We love irony; the mouse that roars, the boy who slays the giant.
And then we have Vince Lombardi, the boy who is color blind, near-sighted and squat, a boy who studies for the priesthood in a prep school that refuses to have a football team because of the violent nature of the sport.
In short, it would seem unlikely for such a man to have the Super Bowl championship trophy named after him. But such is the Lombardi story, one we never tire of hearing because to one degree or another, we can identify.
One does not have to be a Packers fan or even a football fan in general to like this play. Of course, it might help.
With a voice that “can wake the dead,” as one character proclaims, Vince Lombardi (Bob Deyo) thunders as he lectures us, the audience, as if he really is “the old man” and we his team. His glasses, haircut, and manner of dress add to the verisimilitude.
Giving shape to the plot and moving it along is Mike McCormick (Rich Zeman) a New York reporter sent by Look magazine to capture the essence of the man, to uncover the secret of his success. At first halting and shy, McCormick tries persuasion as a way to get at his subject.
In response, Lombardi treats him like an opponent and sets up blocks: No, he may not interview the players or his wife. No, he will not be interviewed himself, and he does not want him showing up on the field. Tensions build. How will our reporter get his story? He has to grow, which means he has to overcome his naturally reticent personality and stand up to a coach no one else dares to confront.
Will he, and if so how, when Lombardi’s toughest players can’t? When the coach barks an order, no matter how unreasonable it may be, they say, “Yes, sir.” It’s the final and only response allowed.
Those three players, Dave Robinson, Jim Taylor and Paul Hornung, (ably played by Tony Kikkert, Chris Connelly and Joe Lord) adopt “freedom through discipline” (Lombardi’s credo) only gradually as we watch their initial skepticism yield to absolute fidelity. They grow to respect him in part because they say that he treats everyone the same: “Like dogs.” The team becomes a real team, 11 men with one mind, making split-second decisions as they adopt the play Lombardi invented — “the power sweep.”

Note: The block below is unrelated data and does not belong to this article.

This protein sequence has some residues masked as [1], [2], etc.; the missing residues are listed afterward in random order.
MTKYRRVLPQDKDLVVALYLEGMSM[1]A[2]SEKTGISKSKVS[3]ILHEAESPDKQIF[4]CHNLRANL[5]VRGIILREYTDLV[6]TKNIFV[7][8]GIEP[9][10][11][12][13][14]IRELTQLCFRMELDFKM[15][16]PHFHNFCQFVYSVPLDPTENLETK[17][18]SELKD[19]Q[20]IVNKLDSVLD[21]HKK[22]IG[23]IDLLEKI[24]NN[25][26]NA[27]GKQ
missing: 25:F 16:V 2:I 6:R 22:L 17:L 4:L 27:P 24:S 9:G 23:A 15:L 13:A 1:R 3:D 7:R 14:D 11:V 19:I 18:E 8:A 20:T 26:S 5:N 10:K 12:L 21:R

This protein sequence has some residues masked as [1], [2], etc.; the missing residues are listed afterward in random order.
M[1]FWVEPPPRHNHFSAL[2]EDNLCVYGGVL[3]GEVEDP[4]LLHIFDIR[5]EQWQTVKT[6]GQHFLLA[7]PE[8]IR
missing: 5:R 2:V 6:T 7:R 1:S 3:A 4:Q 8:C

So it’s an all-male cast? Thankfully, no. Lombardi’s wife (Marie Vossekuil) plays a key role in that she typifies the role many wives and mothers played until recently.
Added to the pressure of being married to a man who never celebrated a wedding anniversary, she had to deal with his sleepless nights as he obsessed over challenges related to the team. Not surprisingly, therefore, she scarcely appears without a drink in her hand.
Knowing that Vince will chastise her if she says anything he might not approve of, she plays the guarded wife in her conversations with the magazine reporter. On the other hand, despite a culture that disapproves, she stands up to her husband when necessary, an attitude she subtly conveys on stage. As an actress, she deftly finds a middle ground between being too soft on the one hand, and too hard on the other. In other words, as Lombardi’s wife Marie quietly puts up with his telling her to “shut up,” but she does not let him silence her when she wants to be heard.
Like Deyo, Vossekuil speaks in a credible New York accent, both playing characters who were born and raised in New York City.
Much of the action of the play is psychological as the characters reveal who they really are under the surface. Lombardi (Deyo) reveals his dark side. He knows, for example, that his temper gets the better of him too much, that he has not measured up as a parent and husband. He even doubts himself sometimes.
Jim Taylor (Connolly) plots behind his coach’s back, concerns about money plaguing him. Hornung (Lord) likes to drink and party. Robinson (Kikkert) rails against the physical pain of it all, as do the others.
The theme is universal, the plot a biographical retelling of the life of a hero, a flawed hero as all real human beings are.